Friday, May 15, 2020

Dear Abby - On Height

Dear Friends,

I hope you are having a good week!  I am doing fine.  It is beautiful spring weather here, and I am enjoying walks these days.

My Uncle Dave sent me a funny meme to share with you this week.   It shows a dachshund on stilts:  "Quarantine Day 58: I built myself a Doberman." 

This meme made me think about height.  As most of you know, I am a rescue and traveled across country to live with my Momma.  When she first saw me she loved me and she also said, "she's so tall!"  I am, of course, not tall by dog standards, but I am tall by dachshund standards.  I am a proud dachshund - Jack Russell mix dog.  Momma says I am the height of a Jack Russell and the length of a dachshund.  That sounds about right.  You can see my height in this picture -- I am standing (ahem, rear view of me!) by my late, great brother Barney Fife.  He was a standard dachshund.

I am not allowed to walk stairs or to jump up and down, although I do climb onto the (low) bed in the bedroom I share with Momma.   Here is another picture I found of me from my early days.  I was about one year old here.

I hope all is well with you and your pups, whether they are long and low or tall!  And I wish you a happy weekend.


Abby xoxoxo

Book Review and Giveaway - Dali Summer by T.J. Brown

My Review
Dali Summer is a historical novel set in 1917 Cadaques, Spain.  It is the story of Dolors Posa, a quiet, reserved librarian who is living her life with tremendous caution.  Dolors was born out of wedlock and her mother committed suicide;  her grandmother, who raised her, instilled a sense of shame in Dolors. One summer Dolors' life changes as she meets a brother and sister who are "summer people" in Cadaques. The sister is a beautiful fortune teller and the brother is handsome, mysterious, and a bit more reserved. Dolors also meets a young painter (13 years old) on the beach named Salvador Dali.

I wanted to read this novel because the setting and characters sounded unique and interesting.  I love novels that feature art history and was intrigued by the Dali character.

This is a really unusual book.  Dolors became color-blind (she only sees black, white, and gray) as the result of a childhood accident. During the summer of 1917 she begins to have visions and headaches and sees vivid colors.  This is a big part of the story.  The visions add a bit of a magical realism element to the storytelling.

Dolors is a unique character.  She has such a strong sense of decorum that she is repressed and afraid to live.  Her grandmother is a thoroughly awful person who has treated Dolors badly all her life, and Dolors still lives her life according to her grandmother's wishes.  There are a couple of other characters in this book who are highly unsympathetic and who cause harm to Dolors (I won't say more, no spoilers) and I found some of these scenes difficult to read.

It was heartening to see Dolors break free of her grandmother's grip over the summer as the result of her new friendship with the summer people and a young Dali.  I enjoyed the book more as Dolors felt more freedom to live her life and pursue her own dreams.

The sense of time and place in Dali Summer is beautifully evoked by T.J. Brown.  I could really picture the small beach town from the author's description.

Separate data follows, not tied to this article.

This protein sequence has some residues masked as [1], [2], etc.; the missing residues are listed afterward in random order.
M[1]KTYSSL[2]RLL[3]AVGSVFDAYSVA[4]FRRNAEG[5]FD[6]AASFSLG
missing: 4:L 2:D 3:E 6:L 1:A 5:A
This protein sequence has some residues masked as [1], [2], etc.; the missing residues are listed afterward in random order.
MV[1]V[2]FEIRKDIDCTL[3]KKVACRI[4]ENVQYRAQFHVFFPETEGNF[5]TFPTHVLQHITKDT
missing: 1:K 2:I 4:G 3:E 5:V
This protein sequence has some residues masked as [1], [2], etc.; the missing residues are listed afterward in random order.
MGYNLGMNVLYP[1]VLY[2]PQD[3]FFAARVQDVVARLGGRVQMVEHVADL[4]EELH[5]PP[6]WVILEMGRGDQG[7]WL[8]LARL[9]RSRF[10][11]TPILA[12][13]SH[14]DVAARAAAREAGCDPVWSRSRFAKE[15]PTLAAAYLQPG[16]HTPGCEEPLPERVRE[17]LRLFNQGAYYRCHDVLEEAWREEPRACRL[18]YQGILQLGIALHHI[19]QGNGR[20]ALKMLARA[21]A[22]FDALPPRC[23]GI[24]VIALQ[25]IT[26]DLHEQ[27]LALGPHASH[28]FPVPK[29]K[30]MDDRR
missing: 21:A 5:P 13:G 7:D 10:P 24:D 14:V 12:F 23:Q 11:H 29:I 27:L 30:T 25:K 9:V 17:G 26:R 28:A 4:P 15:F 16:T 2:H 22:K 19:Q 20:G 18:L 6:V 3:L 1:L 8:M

Dali Summer is a novel that will interest readers who are intrigued by art history and the early life of Salvador Dali, fans of historical fiction, and anyone who wants to spend some time in 1910's coastal Spain.

Book Synopsis
Her wild and vivid visions inspire an icon…
Nothing is more important to prim, colorblind Dolors Posa than family and living down the shame of her illegitimate birth, but when the sudden onset of fantastical visions threaten her sterling reputation, she must search for answers before the inhabitants of the tiny village of CadaquĆ©s brand her as demente– crazy like her mother. In a quest to stop her hallucinations, she befriends a beautiful, intoxicating fortune teller and her handsome anarchist brother, as well as becoming a reluctant muse for thirteen-year-old Salvador Dali. In a summer that changes everything, Dolors must choose between her family’s reputation and a life filled with adventure, friendship, rapturous color and the possibility of love.
Set against the political upheaval of 1917 Spain, Dali Summer captures the fierce spirit of Catalonia, the generosity and stubbornness of its people and the blossoming promise of a woman who thought life was bland and empty and had long ago had passed her by.


Purchase Links

Amazon | Barnes & Noble | IndieBound

Author Bio
Well behaved women rarely make history. Teri Brown lived that quote way before she ever even heard it. The two things she is most proud of, (besides her children), is that she jumped out of an airplane once and she beat the original Legend of Zelda video game. She is a novel writer, head banger, pet keeper, math hater, cocktail drinker, booty shaker, book reader, city slicker, food fixer, French kisser, rule breaker, wine sipper and word scribbler. She loves her husband, kitties and chocolate.
Find out more about Teri at her website, and connect with her on Facebook and Twitter.

One lucky reader will win a copy of Dali Summer (your choice - print or eBook).  The winner will be chosen to Rafflecopter entry (see below).  Giveaway ends midnight, 5/21.  The winner will be notified by email and needs to respond within 48 hours or a new name will be drawn.  Good luck!

a Rafflecopter giveaway